From an early age, Beth Ellery was encouraged to design her own clothes for each season. These designs, and that of her two sisters, were made up by her mother and Beth remembers that they were immaculate. While sewing was one of Beth's creative interests, fashion design was not an immediate career choice.
By the end of a degree in architecture, she had decided to change direction and pursue fashion. The germ of this idea came after Beth realised she was making a wardrobe and thinking: "What's missing? I should make these other things." Beth describes her process at the time: "I'd see a fabric that I wanted; take it home and start cutting and sewing to see what happened. I'd remake things and make second and third samples for my own wardrobe. I think I was really pedantic. I'd spend a lot of time getting it right."
As the idea of being a fashion designer told hold, but with no intention of studying fashion formally and no fashion industry experience, all Beth could think of doing to advance herself was to make a small collection that might provide an entrée. It was in 2002 that she decided she really wanted to work for Marilyn Sainty. "So I just phoned her up."
Beth asked Marilyn if she could show her a small, winter range. "She looked at it and liked some things in it and said that she was working on similar things, so we had a really good meeting. Then she offered me a job as a designer."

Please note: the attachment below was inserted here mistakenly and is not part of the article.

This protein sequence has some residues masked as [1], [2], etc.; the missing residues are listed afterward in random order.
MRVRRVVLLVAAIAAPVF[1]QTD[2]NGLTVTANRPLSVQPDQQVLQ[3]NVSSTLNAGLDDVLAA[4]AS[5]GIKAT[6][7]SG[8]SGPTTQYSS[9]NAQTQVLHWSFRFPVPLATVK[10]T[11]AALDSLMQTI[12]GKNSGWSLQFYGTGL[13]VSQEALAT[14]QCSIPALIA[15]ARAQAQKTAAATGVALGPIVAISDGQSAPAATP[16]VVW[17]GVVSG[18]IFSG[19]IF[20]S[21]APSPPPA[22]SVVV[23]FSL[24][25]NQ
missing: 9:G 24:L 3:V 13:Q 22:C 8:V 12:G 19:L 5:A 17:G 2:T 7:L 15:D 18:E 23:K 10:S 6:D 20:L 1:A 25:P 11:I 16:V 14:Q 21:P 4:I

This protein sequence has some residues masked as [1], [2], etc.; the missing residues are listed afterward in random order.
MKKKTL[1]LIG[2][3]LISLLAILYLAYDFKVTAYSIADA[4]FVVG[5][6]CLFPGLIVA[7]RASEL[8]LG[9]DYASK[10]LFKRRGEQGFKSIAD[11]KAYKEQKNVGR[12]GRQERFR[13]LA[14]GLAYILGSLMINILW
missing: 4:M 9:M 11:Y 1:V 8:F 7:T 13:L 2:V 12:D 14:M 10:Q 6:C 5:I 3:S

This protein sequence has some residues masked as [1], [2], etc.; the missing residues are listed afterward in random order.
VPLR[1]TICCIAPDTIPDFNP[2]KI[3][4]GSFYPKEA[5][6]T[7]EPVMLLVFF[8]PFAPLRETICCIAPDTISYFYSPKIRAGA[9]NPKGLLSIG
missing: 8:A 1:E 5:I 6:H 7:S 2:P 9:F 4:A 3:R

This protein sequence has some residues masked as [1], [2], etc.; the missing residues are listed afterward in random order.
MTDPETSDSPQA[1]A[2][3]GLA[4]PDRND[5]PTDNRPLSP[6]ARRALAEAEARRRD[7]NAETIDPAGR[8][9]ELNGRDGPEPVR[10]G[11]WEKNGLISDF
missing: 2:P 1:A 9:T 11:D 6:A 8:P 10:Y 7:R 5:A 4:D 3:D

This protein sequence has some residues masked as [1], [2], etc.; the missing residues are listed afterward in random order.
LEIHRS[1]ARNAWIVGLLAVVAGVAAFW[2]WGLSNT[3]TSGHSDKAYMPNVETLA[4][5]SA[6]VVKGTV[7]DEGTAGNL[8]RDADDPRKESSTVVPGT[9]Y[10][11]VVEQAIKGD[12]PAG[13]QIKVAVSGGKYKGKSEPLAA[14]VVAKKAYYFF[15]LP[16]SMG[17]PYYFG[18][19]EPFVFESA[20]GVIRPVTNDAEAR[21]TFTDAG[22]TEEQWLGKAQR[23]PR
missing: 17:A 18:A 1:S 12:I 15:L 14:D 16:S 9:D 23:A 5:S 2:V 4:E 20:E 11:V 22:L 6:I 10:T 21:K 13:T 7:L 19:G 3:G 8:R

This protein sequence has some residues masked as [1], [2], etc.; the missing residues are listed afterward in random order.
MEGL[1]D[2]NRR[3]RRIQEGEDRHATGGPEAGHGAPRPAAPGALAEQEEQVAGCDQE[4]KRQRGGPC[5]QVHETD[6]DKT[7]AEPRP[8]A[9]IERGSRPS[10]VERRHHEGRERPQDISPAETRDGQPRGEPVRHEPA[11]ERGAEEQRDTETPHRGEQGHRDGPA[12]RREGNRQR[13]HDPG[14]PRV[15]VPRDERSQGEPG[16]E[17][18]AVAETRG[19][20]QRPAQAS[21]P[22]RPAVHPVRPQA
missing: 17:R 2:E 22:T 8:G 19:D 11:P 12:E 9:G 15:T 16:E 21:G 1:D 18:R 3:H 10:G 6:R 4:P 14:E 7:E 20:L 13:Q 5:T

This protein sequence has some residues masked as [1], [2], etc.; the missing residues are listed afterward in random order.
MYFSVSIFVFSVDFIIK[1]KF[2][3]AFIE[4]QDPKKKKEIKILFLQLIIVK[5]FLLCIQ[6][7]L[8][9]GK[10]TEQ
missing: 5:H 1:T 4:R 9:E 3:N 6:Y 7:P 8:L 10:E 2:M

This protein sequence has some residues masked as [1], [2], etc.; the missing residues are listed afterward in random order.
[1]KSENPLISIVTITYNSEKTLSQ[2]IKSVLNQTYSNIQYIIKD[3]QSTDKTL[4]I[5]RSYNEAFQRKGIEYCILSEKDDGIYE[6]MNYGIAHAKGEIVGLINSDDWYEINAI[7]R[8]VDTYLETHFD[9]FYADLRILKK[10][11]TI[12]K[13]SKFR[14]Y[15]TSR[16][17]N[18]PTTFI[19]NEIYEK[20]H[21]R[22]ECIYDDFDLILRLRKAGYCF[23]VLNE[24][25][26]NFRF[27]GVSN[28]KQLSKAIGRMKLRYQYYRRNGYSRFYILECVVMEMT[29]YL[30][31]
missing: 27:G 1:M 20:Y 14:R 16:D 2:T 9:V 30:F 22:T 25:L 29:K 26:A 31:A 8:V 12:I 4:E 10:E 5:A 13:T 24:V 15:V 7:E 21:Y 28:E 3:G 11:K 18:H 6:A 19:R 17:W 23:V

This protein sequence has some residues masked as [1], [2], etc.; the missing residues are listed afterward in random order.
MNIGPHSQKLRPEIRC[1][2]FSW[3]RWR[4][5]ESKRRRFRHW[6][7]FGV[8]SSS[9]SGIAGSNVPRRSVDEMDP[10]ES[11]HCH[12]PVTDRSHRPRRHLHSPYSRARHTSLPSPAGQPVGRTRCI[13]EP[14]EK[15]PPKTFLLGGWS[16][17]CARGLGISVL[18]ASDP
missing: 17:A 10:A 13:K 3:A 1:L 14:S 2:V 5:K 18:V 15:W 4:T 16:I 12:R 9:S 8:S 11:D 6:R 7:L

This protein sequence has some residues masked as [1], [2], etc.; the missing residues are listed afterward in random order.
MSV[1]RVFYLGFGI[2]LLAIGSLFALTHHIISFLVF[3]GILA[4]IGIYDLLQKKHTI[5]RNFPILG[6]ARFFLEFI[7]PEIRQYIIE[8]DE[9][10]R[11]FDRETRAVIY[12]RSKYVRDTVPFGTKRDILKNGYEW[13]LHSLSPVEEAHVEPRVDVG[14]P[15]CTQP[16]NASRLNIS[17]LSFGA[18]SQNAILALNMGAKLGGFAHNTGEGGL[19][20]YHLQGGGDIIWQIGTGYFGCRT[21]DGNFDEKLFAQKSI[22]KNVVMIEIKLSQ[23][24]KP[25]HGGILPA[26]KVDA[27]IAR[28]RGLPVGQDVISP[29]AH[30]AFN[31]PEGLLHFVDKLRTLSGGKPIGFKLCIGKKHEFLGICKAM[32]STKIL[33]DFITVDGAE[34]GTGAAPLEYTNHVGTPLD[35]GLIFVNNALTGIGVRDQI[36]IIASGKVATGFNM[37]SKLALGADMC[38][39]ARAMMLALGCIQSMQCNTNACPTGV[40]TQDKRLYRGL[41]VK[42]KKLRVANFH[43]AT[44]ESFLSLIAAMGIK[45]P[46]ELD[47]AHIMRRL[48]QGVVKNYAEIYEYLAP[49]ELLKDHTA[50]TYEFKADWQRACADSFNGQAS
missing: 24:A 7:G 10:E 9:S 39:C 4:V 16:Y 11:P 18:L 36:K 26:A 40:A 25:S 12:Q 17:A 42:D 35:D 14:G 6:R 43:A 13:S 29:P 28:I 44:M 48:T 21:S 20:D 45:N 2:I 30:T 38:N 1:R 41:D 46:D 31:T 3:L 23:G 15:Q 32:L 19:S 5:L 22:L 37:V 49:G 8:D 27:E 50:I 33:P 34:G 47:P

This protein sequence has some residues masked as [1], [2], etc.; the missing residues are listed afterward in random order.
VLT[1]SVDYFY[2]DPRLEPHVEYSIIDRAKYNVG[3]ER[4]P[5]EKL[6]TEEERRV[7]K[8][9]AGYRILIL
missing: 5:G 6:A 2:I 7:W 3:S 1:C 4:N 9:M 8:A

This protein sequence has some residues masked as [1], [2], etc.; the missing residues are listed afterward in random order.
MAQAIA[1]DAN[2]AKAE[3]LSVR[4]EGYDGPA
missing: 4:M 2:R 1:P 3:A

On her first day, Beth was asked to begin designing a small collection, under her own name, for Spring/Summer 2002–3. It included six pieces: a pair of trousers, a sleeveless jacket, a singlet, a skirt, a dress and a long-sleeved top. Marilyn mentored her through the development process.
Only a small number of each style in Beth's first collection were put into production and they intermingled with the other clothes in Marilyn's Scotties stores. "It quietly got put out on to the sheleves and then just started to sell. It was very low key, no fanfare."
After Beth had been working with Marilyn for two and a half years, Marilyn retired. "Marilyn told me that I was ready and then she left. So I must have been." Even so, this new development must have been daunting for Beth who felt safe under the umbrella of the company and because Marilyn was always there to prevent her from "making a huge mistake".
When Marilyn retired in 2005, she and her business partner, Sonja Batt, retained the Scotties stores and Beth took over Marilyn's workroom and invested in the Scotties label in partnership with Marilyn's long-time pattern maker Mavis Luen.
Mavis and Beth ran the Beth Ellery, Camille Howie and Scotties labels until 2012, when Beth left to have her first child, Wilson. She had planned to be a stay-at-home mother but she missed the business - the wild deadlines, racing the courier cut off, the thrill of getting a style just right and a happy customer, even all the frustrations made her want to return to fashion.
Beth relaunched Beth Ellery in 2014 while pregnant with her second child, Hazel. The label has changed somewhat from its previous incarnation and now there is an emphasis on online sales. "Creatively I feel that after a break I have more confidence," adds Beth. "I don’t mind making mistakes, and I am brave enough to make simple things now too, which gives me a real sense of creative freedom and satisfaction."
Text by Angela Lassig from New Zealand Fashion Design, published by Te Papa Press. Banner image by Sam Hartnett. Image © Beth Ellery.
Last published December 2015.
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